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New Jersey Transit Bus Operations, Inc. v. Amalgamated Transit Union

July 18, 2006

NEW JERSEY TRANSIT BUS OPERATIONS, INC., PLAINTIFF-RESPONDENT,
v.
AMALGAMATED TRANSIT UNION, NEW JERSEY STATE COUNCIL, DEFENDANT-APPELLANT.



On certification to the Superior Court, Appellate Division.

SYLLABUS BY THE COURT

(This syllabus is not part of the opinion of the Court. It has been prepared by the Office of the Clerk for the convenience of the reader. It has been neither reviewed nor approved by the Supreme Court. Please note that, in the interests of brevity, portions of any opinion may not have been summarized).

In its review of an arbitrator's interpretation of a contract, so long as the arbitrator's interpretation of the contractual language is reasonably debatable, a court is duty bound to enforce it. The sole issue in this appeal is whether the Appellate Division adhered to that standard when it vacated two arbitration awards.

Part-time bus operators were required to show up for work five minutes before the start of each shift but were not paid for that time nor for the time spent in returning their vehicles post-shift. They also were not paid for time spent in filling out accident reports. Pursuant to the terms of the collective bargaining agreement between New Jersey Transit Bus Operations and the Amalgamated Transit Union, the parties entered into binding arbitration to resolve the grievances. With respect to pre-shift reporting time and post-shift turn-in time, the arbitrator interpreted section 7(B) of the agreement as evidencing an intention by the parties that the work provisions would be applied to all operators without differentiating between full and part-time operators. The arbitrator concluded that section 16(P)(h) of the agreement required the bus company to pay part-time operators the same hourly rate as full-time operators and held that the bus company was required to include pre-shift reporting times and post-shift turn-in times when computing the hours worked by part-time operators. The arbitrator also concluded that the bus company would be required to pay part-time operators for their time spent in completing accident reports.

The bus company filed a complaint in the Chancery Division seeking to vacate the arbitration awards. The Chancery Division judge affirmed the awards. The Appellate Division reversed and vacated the awards, concluding that by not limiting part-time operators to the pay and benefits enumerated in section 16 of the agreement, the arbitrator exceeded his authority.

This Court granted the union's petition for certification.

HELD: The Appellate Division substituted its judgment for that of the arbitrator when it reversed the two arbitration awards in issue. The arbitrator's interpretation of the contractual language satisfied the reasonably debatable standard. We reverse and remand for reinstatement of the arbitration awards.

1. An appellate court's review of an arbitrator's interpretation is confined to determining whether the interpretation of the contractual language is reasonably debatable. Under that standard, a reviewing court may not substitute its own judgment for that of the arbitrator, regardless of the court's view of the correctness of the arbitrator's interpretation. The policy of strictly limiting judicial interference with arbitration is intended to promote arbitration as an end to litigation. (pp. 10-11)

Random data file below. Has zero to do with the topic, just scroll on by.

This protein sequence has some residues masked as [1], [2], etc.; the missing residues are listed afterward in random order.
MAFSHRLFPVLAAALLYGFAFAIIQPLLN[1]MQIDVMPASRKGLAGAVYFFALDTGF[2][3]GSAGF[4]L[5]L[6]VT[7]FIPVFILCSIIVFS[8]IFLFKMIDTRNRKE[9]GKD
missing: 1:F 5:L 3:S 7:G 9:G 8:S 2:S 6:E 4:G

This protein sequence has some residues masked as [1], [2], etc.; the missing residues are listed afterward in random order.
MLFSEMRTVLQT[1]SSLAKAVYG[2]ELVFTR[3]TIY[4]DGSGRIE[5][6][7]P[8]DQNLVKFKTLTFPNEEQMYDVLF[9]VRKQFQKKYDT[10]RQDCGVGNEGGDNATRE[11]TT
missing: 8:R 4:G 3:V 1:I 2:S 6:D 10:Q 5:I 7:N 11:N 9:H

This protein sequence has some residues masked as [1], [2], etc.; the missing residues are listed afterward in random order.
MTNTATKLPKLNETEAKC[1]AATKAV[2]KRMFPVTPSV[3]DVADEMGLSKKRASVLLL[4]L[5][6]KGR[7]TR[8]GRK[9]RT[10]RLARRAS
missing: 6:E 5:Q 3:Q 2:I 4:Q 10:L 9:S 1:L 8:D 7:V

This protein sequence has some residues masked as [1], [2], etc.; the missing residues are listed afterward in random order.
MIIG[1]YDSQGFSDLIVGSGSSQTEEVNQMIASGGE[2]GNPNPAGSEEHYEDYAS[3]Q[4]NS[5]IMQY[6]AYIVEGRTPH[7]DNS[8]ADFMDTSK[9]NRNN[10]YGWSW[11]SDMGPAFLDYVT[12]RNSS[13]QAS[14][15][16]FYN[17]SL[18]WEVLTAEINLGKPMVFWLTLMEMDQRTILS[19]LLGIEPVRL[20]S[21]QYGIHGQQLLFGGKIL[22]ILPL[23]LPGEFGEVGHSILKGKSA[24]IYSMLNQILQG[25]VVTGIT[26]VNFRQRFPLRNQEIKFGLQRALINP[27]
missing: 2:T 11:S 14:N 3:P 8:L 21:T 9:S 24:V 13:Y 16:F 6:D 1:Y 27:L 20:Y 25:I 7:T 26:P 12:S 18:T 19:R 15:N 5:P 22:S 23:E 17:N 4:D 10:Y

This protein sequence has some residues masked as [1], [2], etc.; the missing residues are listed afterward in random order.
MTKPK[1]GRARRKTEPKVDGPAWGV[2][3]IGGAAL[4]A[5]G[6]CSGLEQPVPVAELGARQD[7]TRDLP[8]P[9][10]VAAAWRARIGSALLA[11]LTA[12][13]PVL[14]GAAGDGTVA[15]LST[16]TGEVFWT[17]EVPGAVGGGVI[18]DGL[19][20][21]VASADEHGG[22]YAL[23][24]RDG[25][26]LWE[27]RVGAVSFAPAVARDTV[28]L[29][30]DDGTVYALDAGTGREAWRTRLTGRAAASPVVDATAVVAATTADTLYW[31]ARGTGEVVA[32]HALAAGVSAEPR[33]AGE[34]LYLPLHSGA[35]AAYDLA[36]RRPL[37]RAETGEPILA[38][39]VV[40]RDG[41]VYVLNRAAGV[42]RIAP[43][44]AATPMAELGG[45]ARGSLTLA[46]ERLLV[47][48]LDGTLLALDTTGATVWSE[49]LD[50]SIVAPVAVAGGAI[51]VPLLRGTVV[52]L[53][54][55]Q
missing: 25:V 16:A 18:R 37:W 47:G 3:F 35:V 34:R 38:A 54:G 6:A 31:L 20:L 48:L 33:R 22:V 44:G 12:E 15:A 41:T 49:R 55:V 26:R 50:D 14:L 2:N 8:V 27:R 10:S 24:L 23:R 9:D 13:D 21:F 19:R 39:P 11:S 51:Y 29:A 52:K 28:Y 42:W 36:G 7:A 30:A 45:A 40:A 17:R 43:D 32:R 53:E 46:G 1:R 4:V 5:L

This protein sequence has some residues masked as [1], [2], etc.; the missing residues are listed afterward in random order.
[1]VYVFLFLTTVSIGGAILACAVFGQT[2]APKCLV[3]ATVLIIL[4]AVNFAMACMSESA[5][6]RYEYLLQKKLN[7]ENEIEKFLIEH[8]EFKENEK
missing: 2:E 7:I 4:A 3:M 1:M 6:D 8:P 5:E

2. The statutory check on arbitral authority does not alter the traditional scope of review in matters of contract interpretation, which holds that the arbitrator's interpretation is to be affirmed if the contractual language is open to debate. (p. 12)

3. The arbitrator's weaving together of the numerous provisions that bore on the compensation issues before him was certainly reasonable. The only standard that the arbitrator's interpretative decisions were required to meet, in order to pass judicial scrutiny, was the reasonably debatable standard. That his decisions clearly did. (p.13)

4. We hold that the Appellate Division substituted its judgment for that of the arbitrator when it reversed the two arbitration awards in issue. The arbitrator's interpretation of the contractual language satisfied the reasonably debatable standard and, therefore, the awards should have been affirmed on appeal. (pp. 13-14)

The judgment of the Appellate Division is REVERSED and the matter is REMANDED for REINSTATEMENT of the arbitration awards.

CHIEF JUSTICE PORITZ and JUSTICES LONG, LaVECCHIA, ZAZZALI, WALLACE and RIVERA-SOTO join in this opinion. JUSTICE ALBIN did not participate.

Per curiam.

Argued May 2, 2006

A deferential standard of review applies to an arbitrator's interpretation of a contract. So long as the arbitrator's interpretation of the contractual language is "reasonably debatable," a reviewing court is duty-bound to enforce it. Kearny PBA Local # 21 v. Town of Kearny, 81 N.J. 208, 221 (1979). The sole issue in this appeal is whether the Appellate Division adhered to that standard when it vacated two arbitration awards that favored Amalgamated Transit Union, New Jersey State Council (Union). We granted the Union's petition for certification from the unpublished per curiam decision of ...


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